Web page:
Refugees recognized by UNHCR had no access to legal employment, but often worked in the informal sector. Many worked as street vendors, a highly visible job which made it easy for police to extort money or inventory from them. Although employers often underpaid them and landlords overcharged them, refugees could not report this abuse. India did not have a social security system, but UNHCR contracted with national nongovernmental organizations (NGOs) to supervise their working conditions in the informal sector, intervening with employers in cases of exploitation and SGBV, which many reported.
Chin refugees without official status in Mizoram had to obtain letters from both the local government and the Young Mizo Association (YMA) to rent an apartment legally. The YMA, a nationalist group with strong influence over the state government, conducted inspections to make sure Chin had the letters, and deported those it found without them.
The Constitution reserved to citizens the rights to work, practice professions, join unions, and operate businesses. As foreigners, refugees could not legally own land, but Tibetan refugees often acquired land with Indians acting as proxies. Refugees and migrants could open bank accounts provided they had local addresses and an Indian referee.
Public Relief and Education
Much of the housing in Sri Lankan camps was of poor quality, but the Tami Nadu government gave residents subsidized rice and other goods, and in March announced it would double the cash allowance to camp residents. Government hospitals provided free medical services near the camps. India's public relief to Tamil refugees approached that given to nationals. India gave no aid to Bangladeshi and other refugees it did not recognize.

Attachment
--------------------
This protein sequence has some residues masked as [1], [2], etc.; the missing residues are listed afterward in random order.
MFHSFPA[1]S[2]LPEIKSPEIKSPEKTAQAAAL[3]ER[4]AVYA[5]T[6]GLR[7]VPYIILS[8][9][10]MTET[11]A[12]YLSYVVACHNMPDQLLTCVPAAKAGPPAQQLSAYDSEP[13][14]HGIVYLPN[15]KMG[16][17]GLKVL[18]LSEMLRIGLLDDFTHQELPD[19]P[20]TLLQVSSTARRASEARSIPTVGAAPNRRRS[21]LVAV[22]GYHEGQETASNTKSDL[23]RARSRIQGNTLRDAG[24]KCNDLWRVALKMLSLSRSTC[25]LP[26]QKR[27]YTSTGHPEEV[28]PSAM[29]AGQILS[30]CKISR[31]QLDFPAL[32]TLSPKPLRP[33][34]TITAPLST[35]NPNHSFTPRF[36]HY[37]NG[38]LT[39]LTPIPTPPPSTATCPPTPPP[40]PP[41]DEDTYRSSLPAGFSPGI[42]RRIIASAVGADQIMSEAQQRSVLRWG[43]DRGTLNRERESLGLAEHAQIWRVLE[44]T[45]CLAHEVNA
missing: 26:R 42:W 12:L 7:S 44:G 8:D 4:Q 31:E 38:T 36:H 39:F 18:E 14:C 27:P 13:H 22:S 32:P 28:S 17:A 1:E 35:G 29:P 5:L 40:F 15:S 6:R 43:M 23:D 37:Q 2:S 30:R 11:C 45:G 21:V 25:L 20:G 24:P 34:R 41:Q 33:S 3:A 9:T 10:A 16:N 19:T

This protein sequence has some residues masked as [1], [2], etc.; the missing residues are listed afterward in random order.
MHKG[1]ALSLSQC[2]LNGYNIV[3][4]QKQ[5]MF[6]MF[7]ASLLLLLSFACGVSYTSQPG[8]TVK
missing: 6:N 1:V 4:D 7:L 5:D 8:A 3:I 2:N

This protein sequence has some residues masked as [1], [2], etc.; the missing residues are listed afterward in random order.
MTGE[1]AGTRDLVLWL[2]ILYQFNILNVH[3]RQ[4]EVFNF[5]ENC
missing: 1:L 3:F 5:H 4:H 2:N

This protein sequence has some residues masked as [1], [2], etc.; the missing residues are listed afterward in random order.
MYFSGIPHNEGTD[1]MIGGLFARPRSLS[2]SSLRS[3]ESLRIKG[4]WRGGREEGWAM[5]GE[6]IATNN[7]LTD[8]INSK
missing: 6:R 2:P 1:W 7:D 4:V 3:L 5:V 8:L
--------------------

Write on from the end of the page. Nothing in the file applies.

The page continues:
UNCHR granted a subsistence allowance to mandate refugees with health or protection risks. Mandate refugees had to wait nearly two months for UNHCR reimbursement for medical visits, which did not cover private treatment. In June, an Iranian refugee died of heart disease because, family members alleged, UNHCR refused to pay for private treatment.
India did not allow UNHCR or NGOs to enter sensitive border areas like Mizoram or Manipur, where many refugees lived in desperate conditions. In Tamil Nadu, however, the local government granted both national and international agencies access to camps.
All refugees with government permission to stay in the country, such as Tibetans, could attend public schools. While refugees under UNHCR's mandate were not eligible for government services, some could attend municipal schools in New Delhi. UNHCR reimbursed mandate refugees for their children's school fees but this did not cover all costs. Children of Sri Lankan Tamil refugees in Tamil Nadu attended free primary schools, where they received a daily meal and school supplies. Children of Nepalis with documentation could attend government schools. In Manipur, however, some 200 Myanmarese children had no access to education, and young girls resorted to prostitution to support their families. Most children there suffered from malnutrition, malaria, and gastrointestinal diseases.